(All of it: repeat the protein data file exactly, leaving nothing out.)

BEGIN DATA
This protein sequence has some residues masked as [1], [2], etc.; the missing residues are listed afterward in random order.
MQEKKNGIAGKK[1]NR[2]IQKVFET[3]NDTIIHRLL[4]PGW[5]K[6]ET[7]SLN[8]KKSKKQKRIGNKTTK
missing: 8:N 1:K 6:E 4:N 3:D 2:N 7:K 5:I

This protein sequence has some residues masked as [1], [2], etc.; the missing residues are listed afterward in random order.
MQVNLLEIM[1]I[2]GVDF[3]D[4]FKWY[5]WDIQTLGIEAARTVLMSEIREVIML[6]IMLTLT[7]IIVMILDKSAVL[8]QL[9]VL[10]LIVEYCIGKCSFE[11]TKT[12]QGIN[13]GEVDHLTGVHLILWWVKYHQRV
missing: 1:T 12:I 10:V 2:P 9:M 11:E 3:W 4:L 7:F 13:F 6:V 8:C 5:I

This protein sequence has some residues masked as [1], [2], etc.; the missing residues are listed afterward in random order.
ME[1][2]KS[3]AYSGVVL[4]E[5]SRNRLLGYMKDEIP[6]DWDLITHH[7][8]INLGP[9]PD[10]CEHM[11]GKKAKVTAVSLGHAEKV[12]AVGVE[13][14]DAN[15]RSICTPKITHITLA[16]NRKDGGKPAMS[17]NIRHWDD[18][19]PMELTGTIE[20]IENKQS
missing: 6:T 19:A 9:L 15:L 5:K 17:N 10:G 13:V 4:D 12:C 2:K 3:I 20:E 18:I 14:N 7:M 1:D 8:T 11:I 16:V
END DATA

This protein sequence has some residues masked as [1], [2], etc.; the missing residues are listed afterward in random order.
MQEKKNGIAGKK[1]NR[2]IQKVFET[3]NDTIIHRLL[4]PGW[5]K[6]ET[7]SLN[8]KKSKKQKRIGNKTTK
missing: 8:N 1:K 6:E 4:N 3:D 2:N 7:K 5:I

This protein sequence has some residues masked as [1], [2], etc.; the missing residues are listed afterward in random order.
MQVNLLEIM[1]I[2]GVDF[3]D[4]FKWY[5]WDIQTLGIEAARTVLMSEIREVIML[6]IMLTLT[7]IIVMILDKSAVL[8]QL[9]VL[10]LIVEYCIGKCSFE[11]TKT[12]QGIN[13]GEVDHLTGVHLILWWVKYHQRV
missing: 1:T 12:I 10:V 2:P 9:M 11:E 3:W 4:L 7:F 13:F 6:V 8:C 5:I

This protein sequence has some residues masked as [1], [2], etc.; the missing residues are listed afterward in random order.
ME[1][2]KS[3]AYSGVVL[4]E[5]SRNRLLGYMKDEIP[6]DWDLITHH[7][8]INLGP[9]PD[10]CEHM[11]GKKAKVTAVSLGHAEKV[12]AVGVE[13][14]DAN[15]RSICTPKITHITLA[16]NRKDGGKPAMS[17]NIRHWDD[18][19]PMELTGTIE[20]IENKQS
missing: 6:T 19:A 9:L 15:L 5:K 17:N 10:G 13:V 4:D 12:C 2:K 3:I 20:E 18:I 14:N 7:M 1:D 8:T 11:I 16:V